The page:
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10 stars we can’t wait to see at Sundance 2020

Tessa Thompson
Tessa Thompson returns to Sundance with the romantic drama “Sylvie’s Love.”
(Los Angeles Times)
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This year’s Sundance Film Festival officially begins on Thursday and runs through Feb. 2 in Park City, Utah. The annual gathering is the premiere showcase for independent film and has launched modern classics including “The Blair Witch Project,” “The Big Sick,” “Little Miss Sunshine,” “Call Me By Your Name,” “Manchester by the Sea” and “Brooklyn.” Even “Get Out” had its first screening (in a secret surprise show) at the festival.

The Times will be on the ground monitoring the daily buzz, breakout stars and newsmakers with regular reports. But before we land in Utah’s snowy streets, we picked 10 famous faces we’re excited to see back again for this year’s festival.

Our first, Tessa Thompson (seen above in the Times’ Comic-Con studio), has quickly become one of the most exciting — and unpredictable — actresses in Hollywood today. She’s no stranger to blockbusters thanks to her role as Valkyrie in the Marvel Cinematic Universe, keeps Michael B. Jordan’s “Creed” on his toes in the “Rocky” spinoff series, and still makes ample time to star in independent films. She’ll be at this year’s festival with “Sylvie’s Love,” a period romance set against the changing worlds of black music.

And nine more:

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Lin-Manuel Miranda
Lin-Manuel Miranda
“Hamilton” mastermind Lin-Manuel Miranda has connections to two documentaries at Sundance this year: “Siempre, Luis” about his father, Puerto Rican activist Luis Miranda, and “We Are Freestyle Love Supreme,” about Miranda’s improv hip-hop group.
(Robert Gauthier / Los Angeles Times)

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Elisabeth Moss
Elisabeth Moss
Emmy-winning actress Elisabeth Moss has been a Sundance fixture for years now. She returns in the title role of “Shirley,” an unconventional biopic about “The Haunting of Hill House” author Shirley Jackson.
(Jay L. Clendenin / Los Angeles Times)

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Glenn Close
Glenn Close
Hitting the screen for the first time since her Oscar-nominated turn in “The Wife,” Glenn Close stars opposite Mila Kunis in “Four Good Days” about a mother helping her daughter overcome a drug addiction.
(Michael Nagle / For The Times)

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Dee Rees
Dee Rees
A Sundance veteran, director Dee Rees returns with her third festival film, the Netflix drama “The Last Thing He Wanted,” starring Anne Hathaway, Ben Affleck and Willem Dafoe.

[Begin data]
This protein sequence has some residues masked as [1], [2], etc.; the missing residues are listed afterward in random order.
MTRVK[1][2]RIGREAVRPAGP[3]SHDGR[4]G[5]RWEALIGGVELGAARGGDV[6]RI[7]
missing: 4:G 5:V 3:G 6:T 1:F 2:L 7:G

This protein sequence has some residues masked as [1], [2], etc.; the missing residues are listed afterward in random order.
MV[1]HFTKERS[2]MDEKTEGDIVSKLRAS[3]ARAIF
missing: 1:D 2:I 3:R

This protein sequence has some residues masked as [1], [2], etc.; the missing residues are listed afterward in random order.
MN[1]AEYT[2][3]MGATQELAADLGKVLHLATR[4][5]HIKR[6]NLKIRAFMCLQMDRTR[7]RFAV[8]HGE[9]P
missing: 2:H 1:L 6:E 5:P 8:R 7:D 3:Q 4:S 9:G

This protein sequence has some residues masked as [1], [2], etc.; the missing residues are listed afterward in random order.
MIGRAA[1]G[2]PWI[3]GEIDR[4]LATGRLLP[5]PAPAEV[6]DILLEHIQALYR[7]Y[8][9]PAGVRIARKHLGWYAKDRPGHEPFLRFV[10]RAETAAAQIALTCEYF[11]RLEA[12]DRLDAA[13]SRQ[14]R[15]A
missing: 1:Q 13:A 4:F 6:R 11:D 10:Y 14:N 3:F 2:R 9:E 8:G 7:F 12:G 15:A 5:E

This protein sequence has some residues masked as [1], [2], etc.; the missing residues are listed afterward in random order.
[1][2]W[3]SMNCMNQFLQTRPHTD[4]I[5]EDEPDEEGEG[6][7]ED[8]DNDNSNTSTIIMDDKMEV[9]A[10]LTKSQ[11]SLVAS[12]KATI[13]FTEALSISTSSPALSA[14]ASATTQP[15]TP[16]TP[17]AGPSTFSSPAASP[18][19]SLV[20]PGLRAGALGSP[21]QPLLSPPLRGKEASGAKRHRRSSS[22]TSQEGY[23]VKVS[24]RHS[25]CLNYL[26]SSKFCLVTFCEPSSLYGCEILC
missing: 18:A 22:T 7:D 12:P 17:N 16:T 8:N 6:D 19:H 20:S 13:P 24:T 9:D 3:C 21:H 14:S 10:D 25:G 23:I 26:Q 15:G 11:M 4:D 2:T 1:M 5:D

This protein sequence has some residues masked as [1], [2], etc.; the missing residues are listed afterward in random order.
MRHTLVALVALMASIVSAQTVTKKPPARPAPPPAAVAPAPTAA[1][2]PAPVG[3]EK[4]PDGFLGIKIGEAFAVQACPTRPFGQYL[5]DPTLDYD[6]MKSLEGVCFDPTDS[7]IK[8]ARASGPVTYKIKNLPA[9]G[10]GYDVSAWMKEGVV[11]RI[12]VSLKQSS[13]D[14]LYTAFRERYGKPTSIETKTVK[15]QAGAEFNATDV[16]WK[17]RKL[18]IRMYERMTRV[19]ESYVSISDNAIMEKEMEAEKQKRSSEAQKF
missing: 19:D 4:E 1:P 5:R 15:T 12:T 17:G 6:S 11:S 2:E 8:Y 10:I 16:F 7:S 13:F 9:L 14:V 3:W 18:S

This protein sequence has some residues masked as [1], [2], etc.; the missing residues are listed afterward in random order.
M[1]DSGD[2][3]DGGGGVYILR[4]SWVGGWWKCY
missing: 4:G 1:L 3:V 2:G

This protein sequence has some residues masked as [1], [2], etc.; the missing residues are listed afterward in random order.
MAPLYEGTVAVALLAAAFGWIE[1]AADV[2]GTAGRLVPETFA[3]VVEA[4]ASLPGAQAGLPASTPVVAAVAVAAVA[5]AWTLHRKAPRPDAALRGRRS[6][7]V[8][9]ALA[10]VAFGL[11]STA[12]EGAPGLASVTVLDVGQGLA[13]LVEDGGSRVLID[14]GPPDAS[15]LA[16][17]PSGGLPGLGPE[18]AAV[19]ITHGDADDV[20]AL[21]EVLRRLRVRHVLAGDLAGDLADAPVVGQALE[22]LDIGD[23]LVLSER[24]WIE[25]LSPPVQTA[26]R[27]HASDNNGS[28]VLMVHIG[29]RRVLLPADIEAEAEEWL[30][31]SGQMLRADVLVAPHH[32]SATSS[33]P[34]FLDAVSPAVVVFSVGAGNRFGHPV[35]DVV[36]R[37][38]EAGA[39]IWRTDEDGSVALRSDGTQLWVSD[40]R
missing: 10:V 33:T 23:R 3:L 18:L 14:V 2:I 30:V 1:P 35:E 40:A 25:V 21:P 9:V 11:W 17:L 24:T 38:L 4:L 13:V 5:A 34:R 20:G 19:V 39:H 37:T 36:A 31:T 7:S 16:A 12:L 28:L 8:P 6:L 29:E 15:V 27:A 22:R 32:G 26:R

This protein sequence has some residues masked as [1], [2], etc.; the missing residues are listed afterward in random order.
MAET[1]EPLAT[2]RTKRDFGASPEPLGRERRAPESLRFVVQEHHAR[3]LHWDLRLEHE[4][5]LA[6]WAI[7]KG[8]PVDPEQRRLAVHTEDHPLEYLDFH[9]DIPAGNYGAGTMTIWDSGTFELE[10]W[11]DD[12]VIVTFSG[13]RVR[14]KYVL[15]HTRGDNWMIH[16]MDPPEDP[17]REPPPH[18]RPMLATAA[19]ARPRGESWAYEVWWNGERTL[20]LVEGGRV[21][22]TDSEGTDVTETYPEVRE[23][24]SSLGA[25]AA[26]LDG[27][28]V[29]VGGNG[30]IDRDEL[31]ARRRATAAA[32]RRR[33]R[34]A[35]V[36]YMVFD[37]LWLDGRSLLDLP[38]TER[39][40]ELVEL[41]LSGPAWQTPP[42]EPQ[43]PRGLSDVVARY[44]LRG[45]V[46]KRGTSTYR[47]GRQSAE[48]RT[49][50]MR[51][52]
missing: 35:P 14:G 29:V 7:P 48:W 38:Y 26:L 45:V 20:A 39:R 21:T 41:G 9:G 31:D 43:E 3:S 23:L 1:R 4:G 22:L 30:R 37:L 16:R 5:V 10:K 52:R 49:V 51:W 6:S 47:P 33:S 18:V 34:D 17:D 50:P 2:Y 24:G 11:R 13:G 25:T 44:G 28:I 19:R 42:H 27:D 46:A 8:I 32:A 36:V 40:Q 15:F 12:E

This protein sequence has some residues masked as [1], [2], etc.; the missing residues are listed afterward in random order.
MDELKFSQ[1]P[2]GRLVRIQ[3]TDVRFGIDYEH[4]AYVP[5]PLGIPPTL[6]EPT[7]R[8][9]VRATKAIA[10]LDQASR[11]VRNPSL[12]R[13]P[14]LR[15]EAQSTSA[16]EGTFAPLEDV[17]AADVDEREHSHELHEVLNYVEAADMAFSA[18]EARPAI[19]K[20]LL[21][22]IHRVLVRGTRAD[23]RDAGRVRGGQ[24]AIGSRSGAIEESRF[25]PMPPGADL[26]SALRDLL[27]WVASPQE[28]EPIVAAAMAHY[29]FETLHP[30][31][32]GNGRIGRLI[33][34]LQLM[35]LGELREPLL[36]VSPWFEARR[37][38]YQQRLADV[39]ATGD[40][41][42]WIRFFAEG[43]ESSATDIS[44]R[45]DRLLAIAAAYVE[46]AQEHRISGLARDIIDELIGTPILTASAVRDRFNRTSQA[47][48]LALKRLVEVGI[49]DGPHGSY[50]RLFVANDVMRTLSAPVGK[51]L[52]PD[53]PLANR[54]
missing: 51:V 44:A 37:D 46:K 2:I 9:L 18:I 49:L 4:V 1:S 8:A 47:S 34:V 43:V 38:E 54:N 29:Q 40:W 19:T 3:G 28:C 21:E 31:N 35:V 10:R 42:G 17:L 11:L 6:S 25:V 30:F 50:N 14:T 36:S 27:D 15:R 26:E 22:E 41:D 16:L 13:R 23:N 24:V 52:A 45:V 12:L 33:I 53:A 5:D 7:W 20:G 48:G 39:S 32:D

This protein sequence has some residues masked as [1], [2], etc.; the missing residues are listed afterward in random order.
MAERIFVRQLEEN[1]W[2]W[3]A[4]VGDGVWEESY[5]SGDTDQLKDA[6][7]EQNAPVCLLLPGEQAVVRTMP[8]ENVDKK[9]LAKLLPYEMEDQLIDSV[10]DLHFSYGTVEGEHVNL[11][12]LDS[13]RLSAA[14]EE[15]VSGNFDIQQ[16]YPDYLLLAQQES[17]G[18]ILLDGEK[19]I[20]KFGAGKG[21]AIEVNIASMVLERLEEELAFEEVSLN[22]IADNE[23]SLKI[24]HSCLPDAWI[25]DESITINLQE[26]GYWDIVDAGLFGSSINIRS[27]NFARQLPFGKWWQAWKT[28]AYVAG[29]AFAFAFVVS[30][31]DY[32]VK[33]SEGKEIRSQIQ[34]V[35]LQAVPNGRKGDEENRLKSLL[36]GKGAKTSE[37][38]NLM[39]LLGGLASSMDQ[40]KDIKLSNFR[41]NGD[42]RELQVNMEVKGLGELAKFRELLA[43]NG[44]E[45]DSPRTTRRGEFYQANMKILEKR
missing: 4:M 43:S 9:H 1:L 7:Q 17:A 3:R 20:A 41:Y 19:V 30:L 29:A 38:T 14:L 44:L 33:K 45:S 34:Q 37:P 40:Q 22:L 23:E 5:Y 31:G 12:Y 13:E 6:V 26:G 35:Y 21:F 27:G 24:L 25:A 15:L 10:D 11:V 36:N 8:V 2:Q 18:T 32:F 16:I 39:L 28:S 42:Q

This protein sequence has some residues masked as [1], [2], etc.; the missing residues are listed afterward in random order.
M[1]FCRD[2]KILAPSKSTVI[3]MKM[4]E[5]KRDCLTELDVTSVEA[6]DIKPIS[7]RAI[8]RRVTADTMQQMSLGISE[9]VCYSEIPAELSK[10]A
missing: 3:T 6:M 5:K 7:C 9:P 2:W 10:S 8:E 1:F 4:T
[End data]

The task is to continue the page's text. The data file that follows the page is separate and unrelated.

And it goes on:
(Jay L. Clendenin / Los Angeles Times)

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Ethan Hawke
Ethan Hawke
Call him a Sundance legend: Ethan Hawke’s latest drama is “Tesla,” a quirky biopic from director Michael Almereyda about the eccentric inventor.
(Kirk McKoy / Los Angeles Times)

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Steven Yeun
Steven Yeun
Steven Yeun has been to Sundance before with projects including “Sorry to Bother You,” but his star turn in the hotly anticipated coming-of-age drama “Minari” could be his brightest yet.
(Jay L. Clendenin / Los Angeles Times)

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Laverne Cox
Laverne Cox
Busy Laverne Cox is appearing in two projects at this year’s festival: one narrative (the horror satire “Bad Hair”) and one nonfiction (“Disclosure: Trans Lives on Screen”).
(Mel Melcon / Los Angeles Times)

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Gloria Steinem
Gloria Steinem
Even among boldfaced names like Taylor Swift and Hillary Clinton expected at this year’s festival, feminist trailblazer Gloria Steinem is sure to stand out at Sundance 2020, which will feature the world premiere of Julie Taylor’s “The Glorias,” a wide-ranging look at Steinem’s legacy in which she’s played by multiple actresses including Julianne Moore and Alicia Vikander.
(Jose Luis Magana / Associated Press)

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Benh Zeitlin
la–ca–0617–beasts
Pictured here in 2012, we mostly just want to see what Benh Zeitlin, the Oscar-nominated wunderkind filmmaker behind “Beasts of the Southern Wild,” looks like today. He’s finally set to unveil his second feature, the “Peter Pan"-inspired “Wendy,” which Searchlight will open theatrically on Feb. 28.
(Carolyn Cole / Los Angeles Times)


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